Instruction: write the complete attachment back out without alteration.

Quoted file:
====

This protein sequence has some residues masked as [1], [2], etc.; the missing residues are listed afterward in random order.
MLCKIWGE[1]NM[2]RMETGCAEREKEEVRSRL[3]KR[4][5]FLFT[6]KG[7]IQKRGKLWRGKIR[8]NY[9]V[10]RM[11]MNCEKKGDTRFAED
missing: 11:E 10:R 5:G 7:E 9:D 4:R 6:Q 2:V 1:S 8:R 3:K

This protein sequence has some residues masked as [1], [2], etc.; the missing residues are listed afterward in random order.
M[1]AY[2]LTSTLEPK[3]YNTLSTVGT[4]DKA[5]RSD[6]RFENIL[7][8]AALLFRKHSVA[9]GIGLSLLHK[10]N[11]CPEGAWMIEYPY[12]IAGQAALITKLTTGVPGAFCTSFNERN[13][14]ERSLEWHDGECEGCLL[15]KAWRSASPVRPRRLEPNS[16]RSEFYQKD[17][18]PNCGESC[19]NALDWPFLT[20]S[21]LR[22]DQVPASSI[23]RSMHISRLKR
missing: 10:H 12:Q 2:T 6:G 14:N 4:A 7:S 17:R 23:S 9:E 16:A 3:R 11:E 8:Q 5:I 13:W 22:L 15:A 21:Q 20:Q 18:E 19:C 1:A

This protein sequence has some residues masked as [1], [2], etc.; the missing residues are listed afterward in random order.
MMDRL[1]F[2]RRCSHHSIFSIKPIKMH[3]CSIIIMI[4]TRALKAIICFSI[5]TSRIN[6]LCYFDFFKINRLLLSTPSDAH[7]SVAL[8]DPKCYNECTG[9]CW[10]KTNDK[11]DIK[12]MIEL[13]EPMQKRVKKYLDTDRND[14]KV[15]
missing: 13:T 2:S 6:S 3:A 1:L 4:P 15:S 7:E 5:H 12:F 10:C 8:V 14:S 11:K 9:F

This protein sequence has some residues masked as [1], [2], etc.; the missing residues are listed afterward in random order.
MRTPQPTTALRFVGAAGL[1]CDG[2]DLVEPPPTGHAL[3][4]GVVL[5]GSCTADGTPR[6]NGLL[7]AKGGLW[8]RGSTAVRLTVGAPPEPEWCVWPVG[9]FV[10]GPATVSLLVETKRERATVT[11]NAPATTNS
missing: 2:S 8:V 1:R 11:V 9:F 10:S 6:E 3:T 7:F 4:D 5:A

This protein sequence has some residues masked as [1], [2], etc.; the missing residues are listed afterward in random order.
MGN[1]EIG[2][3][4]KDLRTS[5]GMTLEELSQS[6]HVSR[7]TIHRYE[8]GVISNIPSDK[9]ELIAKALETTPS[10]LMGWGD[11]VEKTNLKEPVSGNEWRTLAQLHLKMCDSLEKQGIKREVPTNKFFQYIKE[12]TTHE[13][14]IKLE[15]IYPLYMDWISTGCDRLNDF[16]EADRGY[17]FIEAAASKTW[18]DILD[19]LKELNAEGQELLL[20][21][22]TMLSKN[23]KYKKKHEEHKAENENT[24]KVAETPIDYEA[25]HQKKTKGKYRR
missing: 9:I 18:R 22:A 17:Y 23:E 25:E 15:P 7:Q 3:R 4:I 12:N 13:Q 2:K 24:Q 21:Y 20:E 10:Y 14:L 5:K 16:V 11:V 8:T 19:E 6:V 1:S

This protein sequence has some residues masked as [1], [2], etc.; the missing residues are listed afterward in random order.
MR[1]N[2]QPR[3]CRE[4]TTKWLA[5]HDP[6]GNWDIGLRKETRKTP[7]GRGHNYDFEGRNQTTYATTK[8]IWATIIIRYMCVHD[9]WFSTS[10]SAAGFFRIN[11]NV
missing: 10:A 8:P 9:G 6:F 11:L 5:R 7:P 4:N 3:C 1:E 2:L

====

This protein sequence has some residues masked as [1], [2], etc.; the missing residues are listed afterward in random order.
MLCKIWGE[1]NM[2]RMETGCAEREKEEVRSRL[3]KR[4][5]FLFT[6]KG[7]IQKRGKLWRGKIR[8]NY[9]V[10]RM[11]MNCEKKGDTRFAED
missing: 11:E 10:R 5:G 7:E 9:D 4:R 6:Q 2:V 1:S 8:R 3:K

This protein sequence has some residues masked as [1], [2], etc.; the missing residues are listed afterward in random order.
M[1]AY[2]LTSTLEPK[3]YNTLSTVGT[4]DKA[5]RSD[6]RFENIL[7][8]AALLFRKHSVA[9]GIGLSLLHK[10]N[11]CPEGAWMIEYPY[12]IAGQAALITKLTTGVPGAFCTSFNERN[13][14]ERSLEWHDGECEGCLL[15]KAWRSASPVRPRRLEPNS[16]RSEFYQKD[17][18]PNCGESC[19]NALDWPFLT[20]S[21]LR[22]DQVPASSI[23]RSMHISRLKR
missing: 10:H 12:Q 2:T 6:G 14:N 4:A 7:S 17:R 23:S 9:E 16:A 3:R 11:E 8:Q 5:I 13:W 22:L 15:A 21:Q 20:Q 18:E 19:C 1:A

This protein sequence has some residues masked as [1], [2], etc.; the missing residues are listed afterward in random order.
MMDRL[1]F[2]RRCSHHSIFSIKPIKMH[3]CSIIIMI[4]TRALKAIICFSI[5]TSRIN[6]LCYFDFFKINRLLLSTPSDAH[7]SVAL[8]DPKCYNECTG[9]CW[10]KTNDK[11]DIK[12]MIEL[13]EPMQKRVKKYLDTDRND[14]KV[15]
missing: 13:T 2:S 6:S 3:A 1:L 4:P 15:S 7:E 5:H 12:F 10:C 8:V 14:S 11:K 9:F

This protein sequence has some residues masked as [1], [2], etc.; the missing residues are listed afterward in random order.
MRTPQPTTALRFVGAAGL[1]CDG[2]DLVEPPPTGHAL[3][4]GVVL[5]GSCTADGTPR[6]NGLL[7]AKGGLW[8]RGSTAVRLTVGAPPEPEWCVWPVG[9]FV[10]GPATVSLLVETKRERATVT[11]NAPATTNS
missing: 2:S 8:V 1:R 11:V 9:F 10:S 6:E 3:T 7:F 4:D 5:A

This protein sequence has some residues masked as [1], [2], etc.; the missing residues are listed afterward in random order.
MGN[1]EIG[2][3][4]KDLRTS[5]GMTLEELSQS[6]HVSR[7]TIHRYE[8]GVISNIPSDK[9]ELIAKALETTPS[10]LMGWGD[11]VEKTNLKEPVSGNEWRTLAQLHLKMCDSLEKQGIKREVPTNKFFQYIKE[12]TTHE[13][14]IKLE[15]IYPLYMDWISTGCDRLNDF[16]EADRGY[17]FIEAAASKTW[18]DILD[19]LKELNAEGQELLL[20][21][22]TMLSKN[23]KYKKKHEEHKAENENT[24]KVAETPIDYEA[25]HQKKTKGKYRR
missing: 9:I 18:R 22:A 17:Y 23:E 25:E 15:P 7:Q 3:R 4:I 12:N 13:Q 2:K 24:Q 21:Y 20:E 10:Y 14:L 5:K 16:V 11:V 8:T 19:E 6:V 1:S

This protein sequence has some residues masked as [1], [2], etc.; the missing residues are listed afterward in random order.
MR[1]N[2]QPR[3]CRE[4]TTKWLA[5]HDP[6]GNWDIGLRKETRKTP[7]GRGHNYDFEGRNQTTYATTK[8]IWATIIIRYMCVHD[9]WFSTS[10]SAAGFFRIN[11]NV
missing: 10:A 8:P 9:G 6:F 11:L 5:R 7:P 4:N 3:C 1:E 2:L